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not much less rare, than when our unlettered, grandfathers were wont to court God Almighty with faise Latin in their devotions : for, did the true light shine into the hearts of men, in the know. ledge of God, the world, themselves, how could they, how durst they live thus ? Durst the lewd tongues of men rend the holy name of God in pieces with oaths and blasphemies, if they knew him to be so dreadful, so just, as he hath revealed himself? Durst the cruel oppressors of the world grind faces, and cut throats, and shed blood like water, if they were persuaded that God is a sure revenger of their outrages? Durst the goatish adulterer, the swinish drunkard, wallow in their beastly uncleanness, if they knew there is a God to judge them, a hell to fry in ? Durst the rebellious-seditionary lift up his hand against the Lord's Anointed, and that under a colour of religion, if the fool had not said in his heart, There is no God? Could the covetous fool so admire and adore his red and white earth? Could the ambitious so dote upon a little vanishing honour, as to sacrifice his soul to it, if he knew the world? Could the proud man be so besotted with self-love, as that he sees his God in his glass, if he knew himself? Surely then, the true light is as rare, as it is precious: and it is as precious, as life itself; yea, as life eternal : This is eternal life, to know thee; and whom thou hast sent, Jesus Christ; John xvii. 3. What were the world, without light; and what the soul, without the light of knowledge ? We condemn malefactors to darkness : that is one great part of the horror of their durance : and by how much more heinous their crime is, so much darker is their dungeon. Darkness of understanding then, is punishment enough alone: as it is also the entry into hell, which is described by blackness of darkness. None, but savage creatures, delight in darkness : man naturally abhors it in all things. If our eyes be dim, we call for glasses : if our houses be dark, we make windows: if the evening grow dark, we call for lights; and if those lights burn dim, we call for snuffers : and shall we avoid darkness in every thing, except our souls, which is our better and more divine part? Honourable and Beloved, as we love and tender those dear souls of ours, let us labour to furnish them with the light of true and saving knowledge. What is this Gospel, which shines thus daily and clearly in your faces, but the Ve-, hiculum lucis, “ The carriage of that heavenly light” to the world? Send forth thy Light and thy Truth; saith the Psalmist. Thy Word is Truth ; saith our Saviour. That word of Truth then, is the body of that Light, which God shows to men. Oh, let it not shine upon us in vain : let us not trample upon the beams of it in our floor; as that foolish woman, that St. Austin speaks of, did to those of the sun, with a Calco Manichorum Deum. But now, while God gives these happy opportunities, let us enlarge our hearts to receive it with all joy and thankfulness. And, if Moses, by conferring with God but forty days and nights in the delivery of the Law, had a glorious brightness in his face; oh, let us, that more than forty years have had conversation with God in his Gos. pel, shine with the resplendent beams of heavenly knowledge. And, if the joys of heaven are described by Light, surely the more lightsome our souls are here, the nearer they come to their blessed. ness. Light is sown from the righteous ; saith the Psalmist. Lo, here is the seed-time of light: above, is the harvest. If the light of saving knowledge be sown in our hearts here, we shall be sure to reap the crop of heavenly glory hereafter.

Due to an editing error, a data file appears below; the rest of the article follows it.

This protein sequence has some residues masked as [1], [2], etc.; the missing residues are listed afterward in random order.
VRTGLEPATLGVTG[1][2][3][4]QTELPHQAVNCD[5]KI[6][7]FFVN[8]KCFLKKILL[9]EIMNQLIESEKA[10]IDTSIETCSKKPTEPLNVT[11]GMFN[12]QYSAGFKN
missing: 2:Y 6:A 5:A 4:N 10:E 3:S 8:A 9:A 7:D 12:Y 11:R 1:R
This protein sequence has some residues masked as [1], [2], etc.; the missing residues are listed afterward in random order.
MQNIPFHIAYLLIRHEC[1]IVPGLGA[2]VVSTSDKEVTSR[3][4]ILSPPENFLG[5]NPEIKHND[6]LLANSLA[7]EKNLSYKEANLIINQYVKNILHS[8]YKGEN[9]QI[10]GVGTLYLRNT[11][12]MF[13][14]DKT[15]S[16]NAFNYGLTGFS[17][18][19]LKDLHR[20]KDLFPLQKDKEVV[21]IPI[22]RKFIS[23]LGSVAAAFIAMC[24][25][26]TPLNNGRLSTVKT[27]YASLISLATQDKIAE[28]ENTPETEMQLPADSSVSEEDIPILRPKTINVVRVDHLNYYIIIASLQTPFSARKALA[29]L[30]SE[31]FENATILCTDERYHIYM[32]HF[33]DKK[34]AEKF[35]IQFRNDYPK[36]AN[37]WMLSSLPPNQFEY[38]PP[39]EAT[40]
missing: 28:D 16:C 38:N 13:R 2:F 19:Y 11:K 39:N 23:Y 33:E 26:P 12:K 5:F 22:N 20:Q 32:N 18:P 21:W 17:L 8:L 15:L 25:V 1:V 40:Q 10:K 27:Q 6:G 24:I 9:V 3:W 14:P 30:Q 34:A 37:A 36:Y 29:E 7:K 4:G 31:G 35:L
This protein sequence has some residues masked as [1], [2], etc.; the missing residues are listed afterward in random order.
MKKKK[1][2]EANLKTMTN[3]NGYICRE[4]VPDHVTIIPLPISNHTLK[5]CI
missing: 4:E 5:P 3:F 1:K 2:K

And this is the first quality of Light, with the reflection of it ipon us.
II. The next follows, which is PURITY.
Of all the visible creatures, that God hath made, none is so pure and simple as the light. It discovers all the foulness of the most earthly recrements : it mixeth with none of them ; neither is possibly capable of the least corruption. Some of the best interpreters therefore, have taken this metaphor of light to imply the purity and perfect goodness of God: in whom, as there is an infinite clearness of understanding, so also an infinite rectitude of will; insomuch as his will is the rule of all right: neither doth he will ought, because it is good; but therefore it is good, because he wills it. Goodness hath no less brightness in it, than truth; and wickedness, as it is never without error, so it is no less dark than it.
Justly, therefore, is God all Light, in that he is all pure and good. And the REFLECTION of this quality upon us must be our HOLINESS : for This is the will of God, even our sanctification. The more holy then we are, the more we conform to him that is Light.